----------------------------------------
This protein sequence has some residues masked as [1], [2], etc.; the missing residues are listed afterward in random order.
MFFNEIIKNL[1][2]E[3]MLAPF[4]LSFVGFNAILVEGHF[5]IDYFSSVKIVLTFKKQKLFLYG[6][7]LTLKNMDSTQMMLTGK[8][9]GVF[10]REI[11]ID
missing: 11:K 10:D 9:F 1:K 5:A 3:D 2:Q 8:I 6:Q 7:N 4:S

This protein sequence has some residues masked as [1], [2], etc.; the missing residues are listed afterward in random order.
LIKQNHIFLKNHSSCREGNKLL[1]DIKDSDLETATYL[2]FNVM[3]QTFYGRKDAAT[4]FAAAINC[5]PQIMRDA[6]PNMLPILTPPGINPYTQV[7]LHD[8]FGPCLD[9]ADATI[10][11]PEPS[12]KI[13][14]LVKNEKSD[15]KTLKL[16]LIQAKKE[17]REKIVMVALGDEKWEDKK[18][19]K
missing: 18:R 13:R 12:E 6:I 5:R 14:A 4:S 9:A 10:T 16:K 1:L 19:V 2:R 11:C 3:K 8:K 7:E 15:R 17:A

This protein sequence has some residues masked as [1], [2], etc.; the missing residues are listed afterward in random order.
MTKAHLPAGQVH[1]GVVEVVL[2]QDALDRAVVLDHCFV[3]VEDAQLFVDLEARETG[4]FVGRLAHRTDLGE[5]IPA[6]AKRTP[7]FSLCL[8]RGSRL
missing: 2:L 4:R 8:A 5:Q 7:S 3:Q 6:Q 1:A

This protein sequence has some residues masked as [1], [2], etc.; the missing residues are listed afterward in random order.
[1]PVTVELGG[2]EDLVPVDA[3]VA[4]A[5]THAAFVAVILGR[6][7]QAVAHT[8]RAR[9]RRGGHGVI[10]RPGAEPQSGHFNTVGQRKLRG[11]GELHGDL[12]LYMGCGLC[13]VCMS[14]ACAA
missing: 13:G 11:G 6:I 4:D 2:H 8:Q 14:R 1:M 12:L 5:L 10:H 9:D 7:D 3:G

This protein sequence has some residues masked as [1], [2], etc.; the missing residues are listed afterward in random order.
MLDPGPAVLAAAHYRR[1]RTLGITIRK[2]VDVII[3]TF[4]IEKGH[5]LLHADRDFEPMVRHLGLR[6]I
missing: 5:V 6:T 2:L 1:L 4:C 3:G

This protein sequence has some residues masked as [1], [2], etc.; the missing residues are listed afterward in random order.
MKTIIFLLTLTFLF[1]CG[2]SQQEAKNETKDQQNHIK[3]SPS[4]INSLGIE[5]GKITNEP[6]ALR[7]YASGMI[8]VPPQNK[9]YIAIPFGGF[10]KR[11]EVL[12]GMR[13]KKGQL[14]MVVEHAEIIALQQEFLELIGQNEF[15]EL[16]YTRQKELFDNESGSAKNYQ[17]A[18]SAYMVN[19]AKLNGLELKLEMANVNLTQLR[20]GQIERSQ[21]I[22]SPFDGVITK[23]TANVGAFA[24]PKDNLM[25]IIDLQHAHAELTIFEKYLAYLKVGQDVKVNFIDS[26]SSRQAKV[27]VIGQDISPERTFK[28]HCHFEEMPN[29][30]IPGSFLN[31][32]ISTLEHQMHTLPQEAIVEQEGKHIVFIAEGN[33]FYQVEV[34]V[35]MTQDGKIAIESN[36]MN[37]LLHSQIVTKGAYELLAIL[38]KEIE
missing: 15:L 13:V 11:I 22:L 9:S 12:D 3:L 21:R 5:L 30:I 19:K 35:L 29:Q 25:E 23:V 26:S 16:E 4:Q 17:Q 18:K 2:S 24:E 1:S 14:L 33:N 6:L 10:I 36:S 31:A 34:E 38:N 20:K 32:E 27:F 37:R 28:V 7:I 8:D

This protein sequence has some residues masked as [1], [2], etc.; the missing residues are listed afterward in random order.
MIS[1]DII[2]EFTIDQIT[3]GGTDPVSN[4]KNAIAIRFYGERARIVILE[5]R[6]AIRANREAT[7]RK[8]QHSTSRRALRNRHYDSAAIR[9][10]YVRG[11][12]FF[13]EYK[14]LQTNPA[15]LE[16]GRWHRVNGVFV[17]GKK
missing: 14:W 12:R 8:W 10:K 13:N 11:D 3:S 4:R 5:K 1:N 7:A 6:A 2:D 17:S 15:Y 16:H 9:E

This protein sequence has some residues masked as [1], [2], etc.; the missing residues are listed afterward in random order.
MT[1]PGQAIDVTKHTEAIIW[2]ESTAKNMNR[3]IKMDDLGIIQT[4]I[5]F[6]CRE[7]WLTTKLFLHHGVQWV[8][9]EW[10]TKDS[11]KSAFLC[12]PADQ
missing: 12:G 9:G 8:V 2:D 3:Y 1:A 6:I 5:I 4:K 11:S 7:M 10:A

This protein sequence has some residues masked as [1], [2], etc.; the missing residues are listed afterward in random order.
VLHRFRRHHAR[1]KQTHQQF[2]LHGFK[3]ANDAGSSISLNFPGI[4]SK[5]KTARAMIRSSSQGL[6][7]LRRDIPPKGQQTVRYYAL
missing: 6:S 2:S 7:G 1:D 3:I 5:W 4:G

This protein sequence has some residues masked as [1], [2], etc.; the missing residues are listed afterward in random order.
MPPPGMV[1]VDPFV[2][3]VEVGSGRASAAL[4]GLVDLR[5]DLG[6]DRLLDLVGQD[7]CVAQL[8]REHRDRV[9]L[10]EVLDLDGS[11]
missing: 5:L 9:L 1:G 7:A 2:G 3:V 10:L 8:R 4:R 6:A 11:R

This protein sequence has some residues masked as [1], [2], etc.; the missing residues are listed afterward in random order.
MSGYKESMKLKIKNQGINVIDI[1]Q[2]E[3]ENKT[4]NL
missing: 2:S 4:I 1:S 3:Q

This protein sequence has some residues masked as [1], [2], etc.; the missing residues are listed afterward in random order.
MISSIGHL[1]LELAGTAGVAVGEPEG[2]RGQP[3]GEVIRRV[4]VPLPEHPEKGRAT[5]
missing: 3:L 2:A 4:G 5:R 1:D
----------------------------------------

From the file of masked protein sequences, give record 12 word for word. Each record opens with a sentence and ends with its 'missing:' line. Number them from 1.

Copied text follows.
This protein sequence has some residues masked as [1], [2], etc.; the missing residues are listed afterward in random order.
MISSIGHL[1]LELAGTAGVAVGEPEG[2]RGQP[3]GEVIRRV[4]VPLPEHPEKGRAT[5]
missing: 3:L 2:A 4:G 5:R 1:D